Home > Publications . Search All . Browse All . Country . Browse PSC Pubs . PSC Report Series

PSC In The News

RSS Feed icon

Groves keynote speaker at MIDAS symposium, Nov 15-16: "Big Data: Advancing Science, Changing the World"

Shaefer says drop child tax credit in favor of universal, direct investment in American children

Buchmueller breaks down partisan views on Obamacare

More News


Gonzalez, Alter, and Dinov win NSF "Big Data Spokes" award for neuroscience network

Post-doc Melanie Wasserman wins dissertation award from Upjohn Institute

ISR kicks off DE&I initiative with lunchtime presentation: Oct 13, noon, 1430 ISR Thompson

U-M ranked #4 in USN&WR's top public universities

More Highlights

Next Brown Bag

Mon, Oct 24 at noon:
Academic innovation & the global public research university, James Hilton

Increasing Returns to Education, Changing Labor Force Structure, and the Rise of Earnings Inequality in Urban China, 1996-2010

Archived Abstract of Former PSC Researcher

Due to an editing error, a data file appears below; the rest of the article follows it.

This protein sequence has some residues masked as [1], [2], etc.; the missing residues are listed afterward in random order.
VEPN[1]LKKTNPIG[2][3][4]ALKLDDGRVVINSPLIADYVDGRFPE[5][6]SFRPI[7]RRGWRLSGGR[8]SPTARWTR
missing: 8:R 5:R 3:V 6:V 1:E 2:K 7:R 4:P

Zhou, Xiang. 2014. "Increasing Returns to Education, Changing Labor Force Structure, and the Rise of Earnings Inequality in Urban China, 1996-2010." Social Forces, 93(2): 429-455.

Earnings inequality in urban China has grown rapidly over the past two decades. During the same period, the composition of the urban labor force has been dramatically altered by three large-scale structural changes: (1) the expansion of tertiary education; (2) the decline of state sector employment; and (3) a surge in rural-to-urban migration. In this article, I examine how these institutional and demographic shifts have shaped the recent upswing in earnings inequality. Based on data from two nationally representative surveys, I use variance function regressions to decompose the growth in earnings inequality from 1996 to 2010 into four components: changes in between-group earnings gaps, changes in within-group earnings variation, and two types of composition effects (distribution effect and allocation effect). I also employ counterfactual simulations to evaluate the utility of different explanations. Results show that nearly half of the growth in earnings inequality during this period is due to increases in returns to education, and that the other half can be attributed to compositional changes in the labor force. The composition effects stem chiefly from the expansion of tertiary education and the shrinkage of state sector employment.

DOI:10.1093/sf/sou073 (Full Text)

Country of focus: China.

Browse | Search : All Pubs | Next